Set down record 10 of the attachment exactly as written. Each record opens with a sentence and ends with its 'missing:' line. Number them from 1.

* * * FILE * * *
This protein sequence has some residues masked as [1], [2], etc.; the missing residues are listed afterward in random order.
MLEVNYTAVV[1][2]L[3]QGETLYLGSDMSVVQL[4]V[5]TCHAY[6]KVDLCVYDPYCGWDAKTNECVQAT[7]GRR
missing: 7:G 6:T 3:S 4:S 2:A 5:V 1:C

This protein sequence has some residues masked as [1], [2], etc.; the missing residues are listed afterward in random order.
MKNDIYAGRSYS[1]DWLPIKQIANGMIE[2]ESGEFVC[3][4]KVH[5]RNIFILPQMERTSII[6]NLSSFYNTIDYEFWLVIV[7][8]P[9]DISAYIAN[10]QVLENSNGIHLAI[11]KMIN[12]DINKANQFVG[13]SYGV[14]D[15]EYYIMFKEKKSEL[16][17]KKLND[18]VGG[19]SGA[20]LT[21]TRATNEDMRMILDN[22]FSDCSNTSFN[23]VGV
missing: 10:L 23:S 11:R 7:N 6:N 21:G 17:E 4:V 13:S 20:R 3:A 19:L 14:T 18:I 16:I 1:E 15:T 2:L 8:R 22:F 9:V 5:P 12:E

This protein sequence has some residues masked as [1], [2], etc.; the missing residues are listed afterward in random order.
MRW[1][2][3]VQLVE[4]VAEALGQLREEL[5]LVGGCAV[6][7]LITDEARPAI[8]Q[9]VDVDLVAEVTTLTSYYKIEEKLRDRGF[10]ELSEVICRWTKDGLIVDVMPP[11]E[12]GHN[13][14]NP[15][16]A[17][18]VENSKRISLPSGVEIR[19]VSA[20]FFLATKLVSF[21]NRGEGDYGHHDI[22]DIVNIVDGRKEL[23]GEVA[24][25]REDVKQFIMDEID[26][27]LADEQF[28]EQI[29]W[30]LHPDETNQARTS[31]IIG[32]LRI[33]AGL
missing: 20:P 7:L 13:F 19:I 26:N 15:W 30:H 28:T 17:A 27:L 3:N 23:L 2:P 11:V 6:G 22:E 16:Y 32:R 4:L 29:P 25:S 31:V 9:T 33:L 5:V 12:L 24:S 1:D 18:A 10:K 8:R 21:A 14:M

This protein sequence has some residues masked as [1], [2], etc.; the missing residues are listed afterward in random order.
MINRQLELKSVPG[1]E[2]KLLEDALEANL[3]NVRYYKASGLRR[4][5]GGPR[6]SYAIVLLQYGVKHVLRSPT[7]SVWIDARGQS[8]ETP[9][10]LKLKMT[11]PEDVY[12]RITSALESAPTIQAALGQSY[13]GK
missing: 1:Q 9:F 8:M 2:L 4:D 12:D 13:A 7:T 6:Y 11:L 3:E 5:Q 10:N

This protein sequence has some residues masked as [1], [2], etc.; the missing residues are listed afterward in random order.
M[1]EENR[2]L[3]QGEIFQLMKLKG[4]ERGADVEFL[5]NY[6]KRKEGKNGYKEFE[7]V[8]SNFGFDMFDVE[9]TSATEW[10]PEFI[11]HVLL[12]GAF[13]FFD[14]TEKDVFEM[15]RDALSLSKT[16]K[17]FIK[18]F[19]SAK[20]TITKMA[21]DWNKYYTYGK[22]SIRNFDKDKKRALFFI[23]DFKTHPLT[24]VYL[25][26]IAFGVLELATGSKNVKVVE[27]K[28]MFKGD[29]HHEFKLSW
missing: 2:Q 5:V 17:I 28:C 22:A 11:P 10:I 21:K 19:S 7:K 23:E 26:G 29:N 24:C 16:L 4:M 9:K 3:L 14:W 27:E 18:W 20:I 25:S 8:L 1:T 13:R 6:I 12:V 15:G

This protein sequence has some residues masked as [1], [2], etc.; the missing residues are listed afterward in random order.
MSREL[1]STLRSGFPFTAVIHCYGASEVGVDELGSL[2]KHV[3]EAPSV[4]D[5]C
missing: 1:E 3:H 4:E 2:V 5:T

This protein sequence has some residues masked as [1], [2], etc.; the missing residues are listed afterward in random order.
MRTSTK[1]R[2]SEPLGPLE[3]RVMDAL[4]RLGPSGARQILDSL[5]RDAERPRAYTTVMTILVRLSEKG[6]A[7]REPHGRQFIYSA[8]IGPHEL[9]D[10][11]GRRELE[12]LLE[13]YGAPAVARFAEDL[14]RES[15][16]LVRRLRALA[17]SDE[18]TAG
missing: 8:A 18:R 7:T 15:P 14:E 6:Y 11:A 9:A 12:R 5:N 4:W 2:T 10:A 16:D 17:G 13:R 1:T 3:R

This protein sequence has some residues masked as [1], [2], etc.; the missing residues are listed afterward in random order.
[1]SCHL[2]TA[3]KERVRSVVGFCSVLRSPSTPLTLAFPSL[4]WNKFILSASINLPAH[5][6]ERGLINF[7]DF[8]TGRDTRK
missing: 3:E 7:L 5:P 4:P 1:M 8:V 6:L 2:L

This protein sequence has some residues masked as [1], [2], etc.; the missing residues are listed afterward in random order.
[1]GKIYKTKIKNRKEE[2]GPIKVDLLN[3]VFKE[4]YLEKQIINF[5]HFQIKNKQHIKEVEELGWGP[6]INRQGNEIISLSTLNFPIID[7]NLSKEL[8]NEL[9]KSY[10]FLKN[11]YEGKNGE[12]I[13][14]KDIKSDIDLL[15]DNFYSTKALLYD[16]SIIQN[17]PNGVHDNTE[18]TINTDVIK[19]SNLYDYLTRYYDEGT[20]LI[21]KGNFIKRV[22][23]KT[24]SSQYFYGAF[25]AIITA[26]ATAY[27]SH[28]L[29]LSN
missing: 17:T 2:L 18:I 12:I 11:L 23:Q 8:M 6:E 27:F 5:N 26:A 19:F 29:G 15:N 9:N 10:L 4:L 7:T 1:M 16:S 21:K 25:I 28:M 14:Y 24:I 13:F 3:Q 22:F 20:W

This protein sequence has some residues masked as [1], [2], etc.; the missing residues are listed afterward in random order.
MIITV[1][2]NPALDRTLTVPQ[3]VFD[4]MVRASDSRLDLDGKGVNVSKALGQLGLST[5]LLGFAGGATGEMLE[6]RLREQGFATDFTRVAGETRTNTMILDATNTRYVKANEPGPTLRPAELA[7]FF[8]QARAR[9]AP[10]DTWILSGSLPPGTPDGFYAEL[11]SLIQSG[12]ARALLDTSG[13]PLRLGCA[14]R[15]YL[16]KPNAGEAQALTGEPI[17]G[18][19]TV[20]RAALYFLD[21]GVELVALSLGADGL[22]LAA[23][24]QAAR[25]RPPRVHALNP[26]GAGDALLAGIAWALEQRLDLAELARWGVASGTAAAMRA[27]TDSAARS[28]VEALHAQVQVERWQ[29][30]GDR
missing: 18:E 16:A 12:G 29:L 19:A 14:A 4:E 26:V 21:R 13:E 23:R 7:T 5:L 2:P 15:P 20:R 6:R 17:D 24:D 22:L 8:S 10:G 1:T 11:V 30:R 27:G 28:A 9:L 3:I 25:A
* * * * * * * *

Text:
This protein sequence has some residues masked as [1], [2], etc.; the missing residues are listed afterward in random order.
MIITV[1][2]NPALDRTLTVPQ[3]VFD[4]MVRASDSRLDLDGKGVNVSKALGQLGLST[5]LLGFAGGATGEMLE[6]RLREQGFATDFTRVAGETRTNTMILDATNTRYVKANEPGPTLRPAELA[7]FF[8]QARAR[9]AP[10]DTWILSGSLPPGTPDGFYAEL[11]SLIQSG[12]ARALLDTSG[13]PLRLGCA[14]R[15]YL[16]KPNAGEAQALTGEPI[17]G[18][19]TV[20]RAALYFLD[21]GVELVALSLGADGL[22]LAA[23][24]QAAR[25]RPPRVHALNP[26]GAGDALLAGIAWALEQRLDLAELARWGVASGTAAAMRA[27]TDSAARS[28]VEALHAQVQVERWQ[29][30]GDR
missing: 18:E 16:A 12:G 29:L 19:A 14:A 4:E 26:V 21:R 13:E 23:R 7:T 5:L 2:P 15:P 20:R 6:R 17:D 24:D 22:L 8:S 10:G 1:T 11:V 30:R 27:G 28:A 9:L 3:I 25:A